I’m not sure exactly when this blog turned into happy fun time Spring Training anecdote central, but considering the alternative is listing all of the minor bumps and bruises that every team experiences this time of year, I’m going to go ahead and run with it.
The latest happy fun time Spring Training anecdote comes from the Washington Nationals camp in Melbourne, Florida.
Today not only marked the first time that Chien-Ming Wang threw to live batters in a long time, it was also the first meeting at the plate between Drew Storen and Jayson Werth since the two engaged in an epic eight pitch battle on September 19th, that ended when Werth crushed a walk-off grand slam.
According to Mark Zuckerman of Nats Insider, who was observing batting practice:
When Werth stepped into the cage, Storen’s first offering came in high and tight, a little brushback pitch with purpose.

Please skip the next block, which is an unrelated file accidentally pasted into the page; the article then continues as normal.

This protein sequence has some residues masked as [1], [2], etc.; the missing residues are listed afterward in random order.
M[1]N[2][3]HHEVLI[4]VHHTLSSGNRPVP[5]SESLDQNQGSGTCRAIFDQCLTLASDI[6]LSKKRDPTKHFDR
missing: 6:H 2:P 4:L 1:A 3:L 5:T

Werth nodded his head at Storen and called out: “Now we’re even.”
Storen’s reply: “Can’t let you get too comfortable up there.”
When the session was over, Werth walked past Storen and said: “I don’t know if I would’ve respected you if you hadn’t thrown that first one in there.”
Storen went on to give some insight into the battle with Werth to Zuckerman.
Oh yeah. It was like one of the first things we talked about. He asked me: ‘Why’d you throw a fastball there?’ It was good. It was good closure for me.
It was interesting to hear his perspective on it, because obviously I’ve played it out in my head and what I thought he was looking for. I thought I could get a fastball by him there. I told him our scouting reports are a little different on what he likes to do late in counts. He was pretty funny. He asked why I didn’t just throw a slider again. So he actually ended up giving me more confidence in my slider.
In all seriousness, that’s a big learning thing for me. You get a guy like that who’s a big-time hitter like that, and you know what he’s looking for late in the game? That’s all part of the learning process. That was huge for me.
Most fans see so much baseball over the course of the summer that we sometimes forget about single at bats and single pitches that are obviously better remembered by the players themselves. I’m as guilty as anyone at reducing these instances to mere statistics, but it’s always nice to see the human element to it being brought back.